IU partners with Native American tribe to expand COVID-19 study
For Immediate Release
Feb 17, 2022
BLOOMINGTON, Ind. – An Indiana University-led nationwide study of COVID-19 infection, reinfection and immunity has expanded to include a new study site in partnership with the United Keetoowah Band of Cherokee Indians in Tahlequah, Oklahoma – giving researchers the unique opportunity to better understand the virus and immune responses to it in a Native American population.
The Aegis study, which is led by researchers at the IU School of Public Health-Bloomington, seeks to understand how COVID-19 infection has affected both vaccinated and unvaccinated individuals. The study also includes the evaluation of people’s immune responses over time, be they from vaccination or prior infection.
The new study site with the United Keetoowah Band tribe is an important addition to the study because of the insight researchers will gain from Native American participants, who historically have been less likely to take part in clinical research.
“We’re honored and thrilled to work with the United Keetoowah Band of Cherokee Indians to advance COVID-19 research,” said School of Public Health Dean David B. Allison, co-principal investigator of the study. “This partnership is a prime example of how our study offers unique opportunities in underserved and yet eminently deserving populations to understand spontaneous-infection-induced and vaccine-induced immune responses, and how these may interact and affect long-term immunity.”
The study site is co-led by John Lowe and Melessa Kelley, professors of nursing at the University of Texas at Austin and members of the Eastern Cherokees and United Keetoowah Band, respectively.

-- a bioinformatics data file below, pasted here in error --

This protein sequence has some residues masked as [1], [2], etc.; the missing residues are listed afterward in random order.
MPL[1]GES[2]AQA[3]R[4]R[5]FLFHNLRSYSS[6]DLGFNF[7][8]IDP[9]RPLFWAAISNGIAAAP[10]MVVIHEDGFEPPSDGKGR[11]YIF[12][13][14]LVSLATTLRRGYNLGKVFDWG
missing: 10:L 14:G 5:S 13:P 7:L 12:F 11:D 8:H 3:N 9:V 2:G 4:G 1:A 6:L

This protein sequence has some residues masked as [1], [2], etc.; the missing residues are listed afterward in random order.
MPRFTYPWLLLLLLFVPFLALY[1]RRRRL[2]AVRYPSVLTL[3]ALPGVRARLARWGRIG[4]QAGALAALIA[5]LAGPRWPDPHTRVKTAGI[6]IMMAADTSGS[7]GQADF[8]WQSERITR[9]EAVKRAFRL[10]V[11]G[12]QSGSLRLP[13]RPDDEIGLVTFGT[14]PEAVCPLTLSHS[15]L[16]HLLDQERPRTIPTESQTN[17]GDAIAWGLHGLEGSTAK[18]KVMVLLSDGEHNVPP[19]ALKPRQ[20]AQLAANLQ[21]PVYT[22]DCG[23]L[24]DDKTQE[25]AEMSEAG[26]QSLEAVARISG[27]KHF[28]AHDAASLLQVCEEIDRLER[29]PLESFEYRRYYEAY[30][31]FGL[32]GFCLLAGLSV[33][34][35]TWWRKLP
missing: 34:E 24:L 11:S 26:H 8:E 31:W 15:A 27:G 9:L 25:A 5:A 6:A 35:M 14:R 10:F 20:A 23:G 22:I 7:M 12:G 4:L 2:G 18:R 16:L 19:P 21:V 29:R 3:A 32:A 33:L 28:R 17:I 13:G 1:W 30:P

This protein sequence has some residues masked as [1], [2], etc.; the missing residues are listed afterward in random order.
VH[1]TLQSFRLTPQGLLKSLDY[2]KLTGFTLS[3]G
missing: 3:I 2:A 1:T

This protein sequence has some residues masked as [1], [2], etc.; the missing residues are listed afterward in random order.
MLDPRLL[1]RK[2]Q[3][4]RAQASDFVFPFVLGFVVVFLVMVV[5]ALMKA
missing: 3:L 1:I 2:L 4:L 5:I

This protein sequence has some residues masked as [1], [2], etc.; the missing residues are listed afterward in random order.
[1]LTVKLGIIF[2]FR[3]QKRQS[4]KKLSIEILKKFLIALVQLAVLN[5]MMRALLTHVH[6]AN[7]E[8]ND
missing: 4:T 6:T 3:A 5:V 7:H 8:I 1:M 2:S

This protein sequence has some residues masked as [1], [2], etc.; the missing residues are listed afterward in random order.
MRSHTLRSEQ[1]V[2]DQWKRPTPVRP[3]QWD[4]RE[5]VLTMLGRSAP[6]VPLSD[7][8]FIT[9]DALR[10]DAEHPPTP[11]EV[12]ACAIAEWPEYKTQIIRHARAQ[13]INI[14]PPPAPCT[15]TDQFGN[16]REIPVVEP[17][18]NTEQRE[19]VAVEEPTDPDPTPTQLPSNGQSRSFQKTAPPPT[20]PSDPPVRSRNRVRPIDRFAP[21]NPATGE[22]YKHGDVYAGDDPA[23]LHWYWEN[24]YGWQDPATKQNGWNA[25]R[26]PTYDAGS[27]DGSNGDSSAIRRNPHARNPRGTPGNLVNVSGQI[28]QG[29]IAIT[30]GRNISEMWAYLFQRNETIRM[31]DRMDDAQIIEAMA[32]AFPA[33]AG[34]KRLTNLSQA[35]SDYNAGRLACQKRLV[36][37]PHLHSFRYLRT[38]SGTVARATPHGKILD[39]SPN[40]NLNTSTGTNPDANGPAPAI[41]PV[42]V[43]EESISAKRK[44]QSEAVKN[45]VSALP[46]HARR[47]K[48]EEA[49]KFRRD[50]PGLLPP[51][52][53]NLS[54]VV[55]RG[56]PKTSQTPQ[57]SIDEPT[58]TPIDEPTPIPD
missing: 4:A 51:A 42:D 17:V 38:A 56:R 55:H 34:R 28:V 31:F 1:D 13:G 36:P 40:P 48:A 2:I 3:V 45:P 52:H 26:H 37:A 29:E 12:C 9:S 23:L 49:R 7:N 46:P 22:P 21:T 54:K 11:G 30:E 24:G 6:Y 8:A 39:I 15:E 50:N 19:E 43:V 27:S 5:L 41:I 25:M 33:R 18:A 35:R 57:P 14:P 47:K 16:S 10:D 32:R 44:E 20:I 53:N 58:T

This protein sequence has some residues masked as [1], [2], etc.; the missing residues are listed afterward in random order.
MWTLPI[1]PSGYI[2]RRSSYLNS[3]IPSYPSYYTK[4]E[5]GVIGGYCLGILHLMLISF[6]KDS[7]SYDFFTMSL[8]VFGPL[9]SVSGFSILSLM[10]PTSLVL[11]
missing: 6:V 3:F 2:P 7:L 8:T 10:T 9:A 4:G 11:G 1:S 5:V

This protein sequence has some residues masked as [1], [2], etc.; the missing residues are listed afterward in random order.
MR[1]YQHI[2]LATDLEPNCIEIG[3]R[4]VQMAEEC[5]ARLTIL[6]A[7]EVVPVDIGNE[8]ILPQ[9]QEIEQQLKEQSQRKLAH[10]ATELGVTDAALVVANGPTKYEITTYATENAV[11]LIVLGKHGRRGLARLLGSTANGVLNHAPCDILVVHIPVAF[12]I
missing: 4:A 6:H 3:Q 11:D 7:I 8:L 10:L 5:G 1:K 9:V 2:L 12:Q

Lowe, who has a long history of partnership with the United Keetoowah Band tribe, said the new site was made possible in part because IU researchers were willing to adjust study processes based on tribal protocols and cultural norms to make it more appropriate for a Native American population. As part of the study, participants agree to have their blood drawn every two months, perform COVID-19 swab tests on themselves every two weeks and complete a weekly questionnaire on their phone.
“We are excited about this research, particularly as it deals with American Indians,” United Keetoowah Band Chief Joe Bunch said. “There is no COVID-19 information out there that specifically deals with Native Americans. Initially, there was hesitation when this was brought to the council, but as questions were answered, they all got on board. If our people benefit from this information, all Natives will benefit.”
Since its launch, the study has received an additional $300,000 in funding from Eli Lilly and Co. to help cover the costs of COVID-19 PCR testing.
In addition to Allison, the other co-principal investigator of the study is Kevin C. Maki, adjunct professor in the School of Public Health’s Department of Applied Health Science. Justin Otten, director of strategic initiatives at the school, is administrative leader.
The multi-institutional study’s team of investigators and collaborators include IU faculty members Jon Macy, Molly Rosenberg, Christina Ludema, Stephanie Dickinson and John Patton; David Watkins of George Washington University; Stanley Perlman of the University of Iowa; Sema4 CEO Eric Schadt; Peter Attia of Attia Medical; and Harvey Fineberg, president of the Gordon and Betty Moore Foundation. Stanford University’s John Ioannidis and Eran Bendavid and New York University’s Danielle Ompad serve as consultants.
The study is also supported by philanthropic investment from Jack Dorsey’s #StartSmall Initiative, the Chase and Stephanie Coleman Foundation, and an anonymous foundation, which provided the majority of the study’s $15.3 million in funding.